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Books with Good Pacing

So, I have been discussing the need to let a story flow naturally. I truly believe that pacing is both created as well as allowed to happen. I thought I would provide a few novel options that I think have captured the art of pacing.

The Hunger Games Movie Poster I know this book series is probably over referenced, but it is still a good example of pacing. Suzanne Collins does not rush the story. She takes her time introducing Katniss. She doesn’t jump into the game, which is tempting since it is intriguing. Instead, she takes her time to showcase the capitol, bringing the society and politics to life. She also develops the characters so when she does enter the game, the emotions are that much greater. Her three books are clearly organized, but do not feel forced. They let the story develop one page at a time.

Mary-book1.jpg I grew up reading Mary Higgins Clark. I kept coming back because, simply, the woman knows her pacing, especially in this particular book. She doesn’t fill her books with one action sequence to another, which seems to be the trend right now. She knew how to dangle facts, lead a reader as she developed a story. She took the time to introduce the characters, making the reader buy into caring about them, all the while dangling the element of danger.

The Woods

This is probably my favorite of Harlan Coben’s novels. But, in all of his novels, the intrigue is curiosity. How is he going to wrap the story together? What events are happening? Again, he takes his time developing characters and their back story. But he doesn’t linger for too long. Plot twists and turns are obviously crafted from the beginning. But, what I admire about him is his ability to spend just enough time in each element: character development, back story, plot twists, gathering information. It doesn’t “feel” like a dragging investigation. He keeps the reader interested from page one.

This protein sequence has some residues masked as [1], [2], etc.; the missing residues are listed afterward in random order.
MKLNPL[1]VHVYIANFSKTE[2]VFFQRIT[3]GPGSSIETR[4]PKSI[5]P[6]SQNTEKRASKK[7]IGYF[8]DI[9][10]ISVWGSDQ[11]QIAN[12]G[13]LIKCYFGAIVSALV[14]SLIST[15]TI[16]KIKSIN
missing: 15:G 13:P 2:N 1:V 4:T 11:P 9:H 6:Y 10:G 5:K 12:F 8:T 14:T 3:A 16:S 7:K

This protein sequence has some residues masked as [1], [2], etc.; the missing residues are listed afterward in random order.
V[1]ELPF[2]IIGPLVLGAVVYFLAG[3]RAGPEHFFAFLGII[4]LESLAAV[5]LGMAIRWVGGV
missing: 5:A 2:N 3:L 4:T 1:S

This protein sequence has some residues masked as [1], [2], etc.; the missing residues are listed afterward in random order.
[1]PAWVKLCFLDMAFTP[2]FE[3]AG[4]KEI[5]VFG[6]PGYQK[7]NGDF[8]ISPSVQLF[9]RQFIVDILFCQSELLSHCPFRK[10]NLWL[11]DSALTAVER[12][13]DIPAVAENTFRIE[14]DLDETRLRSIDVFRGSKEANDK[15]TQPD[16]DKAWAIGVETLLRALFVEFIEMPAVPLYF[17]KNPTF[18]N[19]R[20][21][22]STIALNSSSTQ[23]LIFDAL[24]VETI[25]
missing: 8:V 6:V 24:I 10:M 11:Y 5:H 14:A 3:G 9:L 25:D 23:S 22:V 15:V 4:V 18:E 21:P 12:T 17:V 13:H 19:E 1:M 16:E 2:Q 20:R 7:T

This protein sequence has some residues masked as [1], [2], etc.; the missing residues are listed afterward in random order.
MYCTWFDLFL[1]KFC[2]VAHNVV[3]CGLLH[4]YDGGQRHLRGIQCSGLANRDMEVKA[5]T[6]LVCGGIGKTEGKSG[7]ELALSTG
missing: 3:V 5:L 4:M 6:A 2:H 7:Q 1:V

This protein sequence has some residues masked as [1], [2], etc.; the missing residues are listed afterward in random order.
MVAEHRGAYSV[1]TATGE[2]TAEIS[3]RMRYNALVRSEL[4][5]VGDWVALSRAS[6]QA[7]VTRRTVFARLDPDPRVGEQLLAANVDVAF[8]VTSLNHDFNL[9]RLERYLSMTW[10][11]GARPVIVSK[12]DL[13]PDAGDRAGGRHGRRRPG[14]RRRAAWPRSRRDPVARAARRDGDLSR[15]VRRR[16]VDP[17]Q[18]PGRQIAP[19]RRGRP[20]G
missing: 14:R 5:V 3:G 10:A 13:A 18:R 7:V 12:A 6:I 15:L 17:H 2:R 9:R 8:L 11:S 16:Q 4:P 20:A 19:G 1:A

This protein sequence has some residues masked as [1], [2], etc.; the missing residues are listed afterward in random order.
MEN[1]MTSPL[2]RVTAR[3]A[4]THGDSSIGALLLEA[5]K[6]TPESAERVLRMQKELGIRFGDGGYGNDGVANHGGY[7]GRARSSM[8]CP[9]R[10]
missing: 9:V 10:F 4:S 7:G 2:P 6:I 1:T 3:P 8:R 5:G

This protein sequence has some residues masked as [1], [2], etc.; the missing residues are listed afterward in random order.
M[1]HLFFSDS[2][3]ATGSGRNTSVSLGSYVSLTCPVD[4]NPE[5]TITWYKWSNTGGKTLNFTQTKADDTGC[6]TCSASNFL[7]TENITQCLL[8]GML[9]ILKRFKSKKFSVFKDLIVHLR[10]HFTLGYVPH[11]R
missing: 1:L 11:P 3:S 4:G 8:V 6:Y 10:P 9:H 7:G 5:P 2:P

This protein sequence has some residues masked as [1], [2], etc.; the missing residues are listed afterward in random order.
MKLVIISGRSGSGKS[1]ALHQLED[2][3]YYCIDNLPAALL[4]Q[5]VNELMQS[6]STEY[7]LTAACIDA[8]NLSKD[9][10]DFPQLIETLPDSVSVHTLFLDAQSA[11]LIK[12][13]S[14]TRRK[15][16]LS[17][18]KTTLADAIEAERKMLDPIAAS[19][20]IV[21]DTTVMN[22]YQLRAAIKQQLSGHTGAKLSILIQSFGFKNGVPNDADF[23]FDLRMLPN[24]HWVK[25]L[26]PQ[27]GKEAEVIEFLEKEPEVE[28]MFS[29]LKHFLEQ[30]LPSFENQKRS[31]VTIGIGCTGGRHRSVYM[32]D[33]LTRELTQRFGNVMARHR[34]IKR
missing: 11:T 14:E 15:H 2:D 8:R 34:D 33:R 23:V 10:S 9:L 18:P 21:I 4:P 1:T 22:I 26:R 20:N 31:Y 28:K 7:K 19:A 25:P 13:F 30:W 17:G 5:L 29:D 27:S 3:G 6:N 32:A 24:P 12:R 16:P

Storm Front (The Dresden Files, #1)

I actually love all of the books in this series, so decided to show the first book. In all of them, Harry Dresden juggles his role as private investigator, consultant for the police, and wizard. Once again, the plot is obviously crafted and intertwined. Yet, Butcher spends just enough time in each plot line. The dialogue always leads the reader somewhere, although the destination is never certain. I also like that he never relies on the convenient twist turn–one that was not developed and introduced as an epiphany after building toward a completely different avenue. He spends time developing Harry as a character, as well as the various individuals in his line of work, but he doesn’t overdo it. He also takes the time to allow Harry to be misdirected, and yet it doesn’t feel like wasted pages.

Ultimately, the power of pacing, no matter the genre, is to guarantee a reader is always moving forward. Everything advances a plot. The moment a story starts to dawdle, the pacing is destroyed and the reader becomes bored. At least, in my opinion.